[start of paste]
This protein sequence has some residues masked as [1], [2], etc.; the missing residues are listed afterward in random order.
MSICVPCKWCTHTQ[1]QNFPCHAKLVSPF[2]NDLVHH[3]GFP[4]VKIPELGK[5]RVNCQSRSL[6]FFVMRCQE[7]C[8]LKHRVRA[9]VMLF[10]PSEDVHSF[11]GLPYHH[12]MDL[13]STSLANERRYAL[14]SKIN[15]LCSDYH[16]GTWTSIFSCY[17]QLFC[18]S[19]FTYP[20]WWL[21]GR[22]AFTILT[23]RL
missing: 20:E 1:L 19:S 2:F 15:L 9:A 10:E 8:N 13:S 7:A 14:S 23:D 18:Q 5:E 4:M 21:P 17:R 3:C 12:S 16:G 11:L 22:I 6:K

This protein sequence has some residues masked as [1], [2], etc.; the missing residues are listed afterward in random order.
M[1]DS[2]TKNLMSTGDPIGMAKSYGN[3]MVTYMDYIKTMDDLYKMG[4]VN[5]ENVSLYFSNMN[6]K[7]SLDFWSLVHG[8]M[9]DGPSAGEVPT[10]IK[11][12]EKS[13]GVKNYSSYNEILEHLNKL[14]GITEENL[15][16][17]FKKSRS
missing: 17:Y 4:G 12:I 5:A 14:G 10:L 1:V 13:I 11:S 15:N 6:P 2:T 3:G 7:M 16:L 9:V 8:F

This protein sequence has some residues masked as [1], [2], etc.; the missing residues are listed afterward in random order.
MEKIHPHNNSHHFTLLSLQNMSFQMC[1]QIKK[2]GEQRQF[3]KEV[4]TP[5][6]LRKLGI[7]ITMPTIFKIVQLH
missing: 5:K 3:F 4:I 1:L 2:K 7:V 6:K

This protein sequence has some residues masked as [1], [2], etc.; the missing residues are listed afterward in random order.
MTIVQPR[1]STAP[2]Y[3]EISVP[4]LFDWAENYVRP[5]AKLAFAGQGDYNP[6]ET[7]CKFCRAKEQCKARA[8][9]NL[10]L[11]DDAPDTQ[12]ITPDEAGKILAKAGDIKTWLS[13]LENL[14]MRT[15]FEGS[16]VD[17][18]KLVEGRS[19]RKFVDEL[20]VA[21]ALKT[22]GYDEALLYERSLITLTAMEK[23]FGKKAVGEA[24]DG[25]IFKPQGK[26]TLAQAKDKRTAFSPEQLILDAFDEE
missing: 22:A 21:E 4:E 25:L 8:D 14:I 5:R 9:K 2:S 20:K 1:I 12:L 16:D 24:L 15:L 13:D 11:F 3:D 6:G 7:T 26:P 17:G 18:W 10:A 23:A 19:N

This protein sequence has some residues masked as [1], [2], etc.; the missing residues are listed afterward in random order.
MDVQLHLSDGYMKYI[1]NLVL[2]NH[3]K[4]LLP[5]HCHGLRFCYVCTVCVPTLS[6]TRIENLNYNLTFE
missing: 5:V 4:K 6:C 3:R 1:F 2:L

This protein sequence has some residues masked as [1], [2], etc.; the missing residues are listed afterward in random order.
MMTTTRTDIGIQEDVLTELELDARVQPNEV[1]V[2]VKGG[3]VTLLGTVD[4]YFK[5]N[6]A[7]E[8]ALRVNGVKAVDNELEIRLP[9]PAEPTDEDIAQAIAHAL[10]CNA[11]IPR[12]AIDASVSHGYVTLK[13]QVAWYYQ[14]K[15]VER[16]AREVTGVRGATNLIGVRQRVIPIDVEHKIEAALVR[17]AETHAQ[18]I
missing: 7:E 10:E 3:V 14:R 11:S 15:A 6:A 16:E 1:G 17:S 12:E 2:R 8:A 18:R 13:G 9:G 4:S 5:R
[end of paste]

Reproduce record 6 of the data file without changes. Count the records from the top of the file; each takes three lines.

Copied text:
This protein sequence has some residues masked as [1], [2], etc.; the missing residues are listed afterward in random order.
MMTTTRTDIGIQEDVLTELELDARVQPNEV[1]V[2]VKGG[3]VTLLGTVD[4]YFK[5]N[6]A[7]E[8]ALRVNGVKAVDNELEIRLP[9]PAEPTDEDIAQAIAHAL[10]CNA[11]IPR[12]AIDASVSHGYVTLK[13]QVAWYYQ[14]K[15]VER[16]AREVTGVRGATNLIGVRQRVIPIDVEHKIEAALVR[17]AETHAQ[18]I
missing: 7:E 10:E 3:V 14:R 11:S 15:A 6:A 16:E 1:G 17:S 12:E 2:R 8:A 18:R 13:G 9:G 4:S 5:R